The group—whose female and male members identified themselves as Catholic Schoolgirls Against the War—stood up at the beginning of Cardinal Francis George’s homily and shouted their opposition to the conflict, which marked its fifth anniversary last week. As security guards and ushers tried to remove them from the service, the demonstrators squirted fake blood on themselves and parishioners dressed in their Easter finery.

The red substance, which one protester later described as “stage blood,” initially drew gasps and a few terrified yelps from the 600 worshipers at the mass. The shock, however, quickly transformed into anger as people booed the six while they were escorted from the parish auditorium.

The protesters were all charged with felony criminal damage to property and two counts of simple battery for squirting the blood around the auditorium and onto worshipers’ clothes, authorities said. Chicago police identified the six arrested as Donte D. Smith, 18; Ephran Ramirez Jr., 22; Ryane Ziemba, 25; Mercedes Phinaih, 18; Regan Maher, 25; and Angela Haban, 20.

Sometimes it is better to keep your mouth shut and let people think you a fool then to open your mouth and remove all doubt.

de Brantigny

26.3.08

Imperial Crown of Austria

I thought that as today is the 89th anniversary of the suspension of the Austia-Hungarian Empire as the Austro-Hungarian Imperial and Royal Family arrived at the Austro-Swiss border in an Imperial train and departed Austria, that it would not be amiss to present the Imperial Crown of Austria.
more
Crown of the Austrian Empire

The Crown of the Austrian Empire (German: Österreichische Kaiserkrone or Krone des Kaisertums Österreich) was originally the personal crown of emperor Rudolf II. It is therefore also known as the Crown of Rudolf II, or the Crown of the Austrian Empire.

History

Because the Imperial Regalia of the Holy Roman Empire, especially the Imperial Crown, were all kept in Nürnberg and could only leave the city for the coronation, some rulers had their own personal crowns made. For example, when they attended a session of the Reichstag (Imperial Diet), they attended with their own crowns. The oldest depiction of such a private crown is an etching by the artist Albrecht Dürer of Emperor Maximilian I, where a depiction of a crown is seen that might have influenced the appearance of the crown of Rudolf later.

The Imperial Crown was actually never used for a coronation, since the Empire of Austria, as opposed to the Holy Roman Empire, was a hereditary monarchy under the Habsburg Dynasty, and therefore such an act of legitimization was not seen as necessary. The ceremony was more an act of investiture on the monarch's official ascension to the throne.

The crown of Rudolf II was made in 1602 in Prague by Jan Vermeyen, one of the most outstanding goldsmiths of his time, who was called specially from Antwerp. The crown is made out of three parts: the circlet (Kronreif), the high arch (Kronbügel), and a mitre (Mitra). It therefore follows the model of the mitral crowns, which derive their shape from the cap of bishops.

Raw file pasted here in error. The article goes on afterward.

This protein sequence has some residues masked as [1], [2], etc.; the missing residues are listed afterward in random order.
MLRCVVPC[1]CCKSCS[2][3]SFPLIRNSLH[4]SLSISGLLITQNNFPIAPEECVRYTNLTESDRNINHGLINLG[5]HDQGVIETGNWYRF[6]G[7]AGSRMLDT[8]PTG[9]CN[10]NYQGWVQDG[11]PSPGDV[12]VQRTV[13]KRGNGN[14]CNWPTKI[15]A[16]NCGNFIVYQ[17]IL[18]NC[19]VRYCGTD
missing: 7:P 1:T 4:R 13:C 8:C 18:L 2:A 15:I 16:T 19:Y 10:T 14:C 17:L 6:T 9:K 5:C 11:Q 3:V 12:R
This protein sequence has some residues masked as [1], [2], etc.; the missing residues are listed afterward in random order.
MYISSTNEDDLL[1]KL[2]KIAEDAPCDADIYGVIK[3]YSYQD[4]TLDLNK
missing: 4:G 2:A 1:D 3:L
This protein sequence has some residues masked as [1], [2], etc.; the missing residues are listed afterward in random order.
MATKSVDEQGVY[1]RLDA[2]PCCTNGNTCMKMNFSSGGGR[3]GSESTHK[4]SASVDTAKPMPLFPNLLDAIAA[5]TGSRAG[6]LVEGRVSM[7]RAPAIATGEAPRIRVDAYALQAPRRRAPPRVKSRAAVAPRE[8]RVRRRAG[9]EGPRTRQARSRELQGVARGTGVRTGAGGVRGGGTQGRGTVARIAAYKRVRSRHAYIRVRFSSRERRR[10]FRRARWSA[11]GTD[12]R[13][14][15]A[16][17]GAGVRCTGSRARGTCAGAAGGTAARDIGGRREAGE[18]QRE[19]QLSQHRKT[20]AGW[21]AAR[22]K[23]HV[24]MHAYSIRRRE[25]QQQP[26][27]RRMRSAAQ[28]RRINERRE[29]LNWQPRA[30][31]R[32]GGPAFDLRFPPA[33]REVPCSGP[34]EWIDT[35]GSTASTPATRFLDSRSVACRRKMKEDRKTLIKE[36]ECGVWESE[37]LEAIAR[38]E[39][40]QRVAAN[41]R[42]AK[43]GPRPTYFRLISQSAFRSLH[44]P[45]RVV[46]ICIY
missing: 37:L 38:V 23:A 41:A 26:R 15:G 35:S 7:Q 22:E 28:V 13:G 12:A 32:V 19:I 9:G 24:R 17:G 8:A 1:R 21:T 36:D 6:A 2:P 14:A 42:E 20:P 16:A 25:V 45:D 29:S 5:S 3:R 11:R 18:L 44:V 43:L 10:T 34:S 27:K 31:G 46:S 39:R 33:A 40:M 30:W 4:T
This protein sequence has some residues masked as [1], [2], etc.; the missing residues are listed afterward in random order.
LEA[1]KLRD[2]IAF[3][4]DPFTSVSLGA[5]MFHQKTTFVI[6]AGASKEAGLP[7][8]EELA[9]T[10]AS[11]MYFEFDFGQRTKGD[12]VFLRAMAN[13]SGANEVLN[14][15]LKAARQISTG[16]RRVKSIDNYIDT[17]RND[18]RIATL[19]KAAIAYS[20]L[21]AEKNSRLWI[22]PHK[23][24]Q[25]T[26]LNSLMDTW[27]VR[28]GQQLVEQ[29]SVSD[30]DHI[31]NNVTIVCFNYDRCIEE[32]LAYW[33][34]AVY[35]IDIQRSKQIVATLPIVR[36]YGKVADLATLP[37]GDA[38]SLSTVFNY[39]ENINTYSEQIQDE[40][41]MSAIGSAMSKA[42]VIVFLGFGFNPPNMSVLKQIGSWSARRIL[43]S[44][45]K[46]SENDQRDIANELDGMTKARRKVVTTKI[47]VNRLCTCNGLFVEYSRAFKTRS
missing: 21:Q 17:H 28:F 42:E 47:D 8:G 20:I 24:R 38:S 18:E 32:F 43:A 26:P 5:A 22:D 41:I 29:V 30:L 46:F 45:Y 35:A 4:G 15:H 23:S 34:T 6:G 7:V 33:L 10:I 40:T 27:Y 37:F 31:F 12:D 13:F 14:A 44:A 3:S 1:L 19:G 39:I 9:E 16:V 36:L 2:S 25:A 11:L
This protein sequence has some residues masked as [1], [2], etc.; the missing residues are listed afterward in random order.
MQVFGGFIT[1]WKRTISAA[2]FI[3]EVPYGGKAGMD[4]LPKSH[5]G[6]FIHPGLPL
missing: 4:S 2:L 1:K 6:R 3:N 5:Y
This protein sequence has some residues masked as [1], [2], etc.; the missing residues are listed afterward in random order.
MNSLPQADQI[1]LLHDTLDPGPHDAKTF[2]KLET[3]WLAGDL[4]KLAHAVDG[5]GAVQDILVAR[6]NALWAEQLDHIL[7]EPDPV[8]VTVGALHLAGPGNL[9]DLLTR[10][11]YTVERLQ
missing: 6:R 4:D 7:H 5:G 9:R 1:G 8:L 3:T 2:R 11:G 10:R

Circlet

Francis I, the first emperor of Austria, wearing the Austrian Imperial Crown and regalia

The circlet in itself forms a crown — the mitre and the high arch were put in extra, so to speak. It symbolises the royal authority. Out of it rise eight lilies, which were probably inspired by the Bohemian Crown of St. Wenceslas. The lilies are also sometimes associated with the fleurs-de-lis of the Valois. The numeral eight is a theme that was also taken from the Imperial Crown of the Holy Roman Empire, since the circlet is made out of eight plates. In the circlet are precious stones such as spinels, zircons, and pearls. The zircons are cut in such a way that they are flat at the front. The cutting of precious stones was back then a relatively new technique.

Mitre

The mitre symbolises the divine right to rule, and the spiritual position of the emperor: during the coronation, he was also consecrated symbolically as a deacon. It is turned by 90 °, the areas are shown to the side, so that the high arch goes from the front to the back, just as in the Imperial Crown of the Holy Roman Empire. The mitre is made out of gold, with a band of enamel work, which depicts birds and plants. The mitre is divided into four sections, which represent the high honours of Rudolf II. The first part shows him kneeling, while receiving the Imperial Crown of the Holy Roman Empire in Regensburg as Holy Roman Emperor. The second shows him riding onto the coronation hill in Bratislava during his coronation as King of Hungary. The third shows his coronation procession through Prague as King of Bohemia, and the fourth depicts an allegory of his victory over the invading Turks, although historically that is not quite correct. The inscription inside the arch reads in Latin: RVDOLPHVS II ROM(ANORVM) IMP(ERATOR) AVGVSTUS HVNG(ARIAE) ET BOH(EMIAE) REX CONSTRVXIT MDCII (Made for Rudolf II, Roman Emperor, King of Hungary and Bohemia, in 1602).

High Arch

The high arch was obviously inspired by the arch from the Imperial Crown of the Holy Roman Empire. It is studded with eight diamonds, which symbolise Christ. The emperor was regarded as governor on earth in the name of Christ. At the top of the arch is a blue-green emerald, which symbolises heaven. The emerald was not cut, but polished.

Sceptre and Orb and Imperial Crown of Austria